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Social media,Wine,Wine Country,Winery

Schramsberg Winery: Napa Valley Icon, Important History and Fabulous Bubbly

Wine tours that begin with bubbly are an auspicious way to start a day with family and friends, and that’s how a day in wine country began with family (my husband Jose) and friends (Oak Knoll’s president Greg Lint, and winemaker Jeff Herinckx).

Above, Mathew Levy is showing Greg Lint  (center) and Jeff Herinckx (right) where Schramsberg sources their fruit  for wine making. Jose Diaz took this photo.

It also began as a Pure Luxury tour, with our favorite limo company. Steve Heimoff was the first person to make me really think about the days we go into wine country to taste its offerings. Steve once told me that he can’t professionally afford to enjoy a wine tasting, and then get behind the wheel and drive. I though, “Wow… he’s right! Neither can I.” I don’t want any of the consequences for this kind of behavior. Now, in any word association with wine tasting, my answer would be “designated driver.” And, for Jose and me, it’s a Pure Luxury moment. Our friends and colleagues also appreciate the way we’re able to roll right now, when they’re invited for a day away. It won’t always be this way. I know life too well to think that this goes on forever; but, for now, it’s working really well for all of us.

So, at the suggestion and request of Greg, we began our day with Schramsberg.

I had never been to Schramsberg, so I was thrilled to learn something new.

It’s always best for me to call ahead. Being in the wine business, our insider edge is pretty wonderful and respectful… I contacted Matthew Levy, Schramsberg’s PR and marketing manager. (Below, Mathew Levy is riddling bottles for us, while we were on his tour.) Matt was very cordial, and willing to fit us into his busy, daily schedule. He gave us an amazing tour and then a very special, private tasting.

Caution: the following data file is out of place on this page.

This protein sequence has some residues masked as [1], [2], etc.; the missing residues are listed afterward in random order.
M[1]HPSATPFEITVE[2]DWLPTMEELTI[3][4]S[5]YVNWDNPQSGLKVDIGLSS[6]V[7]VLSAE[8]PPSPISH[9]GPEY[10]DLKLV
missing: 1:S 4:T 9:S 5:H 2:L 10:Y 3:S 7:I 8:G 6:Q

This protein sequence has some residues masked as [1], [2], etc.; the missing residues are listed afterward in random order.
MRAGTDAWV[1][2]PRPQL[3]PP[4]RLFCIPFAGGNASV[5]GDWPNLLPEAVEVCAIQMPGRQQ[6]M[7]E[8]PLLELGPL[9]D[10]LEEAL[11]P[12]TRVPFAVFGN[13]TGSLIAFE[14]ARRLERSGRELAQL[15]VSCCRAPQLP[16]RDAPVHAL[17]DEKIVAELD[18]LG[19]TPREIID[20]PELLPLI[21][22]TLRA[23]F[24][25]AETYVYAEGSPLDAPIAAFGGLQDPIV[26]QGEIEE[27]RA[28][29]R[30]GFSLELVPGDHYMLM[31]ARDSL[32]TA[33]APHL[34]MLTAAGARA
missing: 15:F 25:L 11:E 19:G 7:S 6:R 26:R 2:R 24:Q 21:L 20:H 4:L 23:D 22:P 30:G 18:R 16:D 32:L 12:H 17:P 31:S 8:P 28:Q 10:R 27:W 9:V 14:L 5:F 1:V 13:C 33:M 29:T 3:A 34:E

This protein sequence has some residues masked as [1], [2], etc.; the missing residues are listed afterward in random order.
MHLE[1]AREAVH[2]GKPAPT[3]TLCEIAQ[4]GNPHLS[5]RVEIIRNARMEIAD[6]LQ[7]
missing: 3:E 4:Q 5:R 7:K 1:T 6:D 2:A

Please know that if you’re visiting wine country, and not a wine professional, which is the most likely scenario given the odds, you – too – are going to be treated like royalty at this American house of sparkling wine.

At the core of every winery, defining it’s heart and soul, is its history. Schramsberg is steeped in history, being Napa Valley’s second vineyard and winery on record. For me, living out here, exploring the areas forefathers is a fascination. In Matt’s tour, he gave us from then (when Jacob Schram came from Germany to Calistoga, California), to now (with the current owners being the Jack and Jamie Davies). The Davies purchased the property in 1965, and have loved it every since. as the custodians of this modern-day, famous house of bubbly. To capture the winery’s soul properly and accurately, I’m going to borrow a bit from their website:

In 1826, in the small town of Pheddersheim Germany, along the Rhine River, Jacob Schram was born. He came from a winemaking family. When he was sixteen, the young Schram immigrated to New York. He was educated in the trade of barbering, and in 1852 sailed across the Caribbean, crossed-over the Panama Isthmus, and continued up to San Francisco. He spent the next several years barbering, eventually moving his way north, to the Napa Valley.

In 1859 he married Annie Christine Weaver, also from Germany, and they started a family. For several years he continued to barber full time. Never far from his thoughts were his homeland and his roots in the vinelands of Germany. In 1862, Jacob purchased a large piece of land on the mountainsides of the Napa Valley. He was going to be a part of the emerging efforts by many fellow German countrymen in the Napa Valley to make wine; thus Schramsberg was born.

First to the valley was Charles Krug… Napa Valley was interestingly born from viticulurally German roots, between Krug and Schram.

After Jacob succeeded his wife in death (Annie died in 1900, and Jacob died just five years later) their son Herman tried to carry forward. But it wasn’t his true calling, so he eventually sold the property to Sterling Investment Company.  By 1916, the property went through several intriguing people owning it. By 1965, the property was sold to its current owners Jack and Jamie Davies. This was the point in time, that Schramsberg moved into the modern era of wine making in Napa Valley.

[Do you know what this white spot is in the wall of wine? I’ll send a pair of  PS I Love You “Masters of Petite Sirah” Riedel Vinum Syrah glasses to the first person with the correct answer.]

Going back in history to its original roots, writers have always found the allure of wine country to be irresistible. Mark Twain wrote copiously, while living in Calaveras County. Jack London hung out in Sonoma’s Valley of the Moon. For this early period of Calistoga, it was Robert Louis Stevenson (in 1880) who was given the Schram’s property to roam and encamp themselves as a respite. Of the Schrams, Stevenson wrote.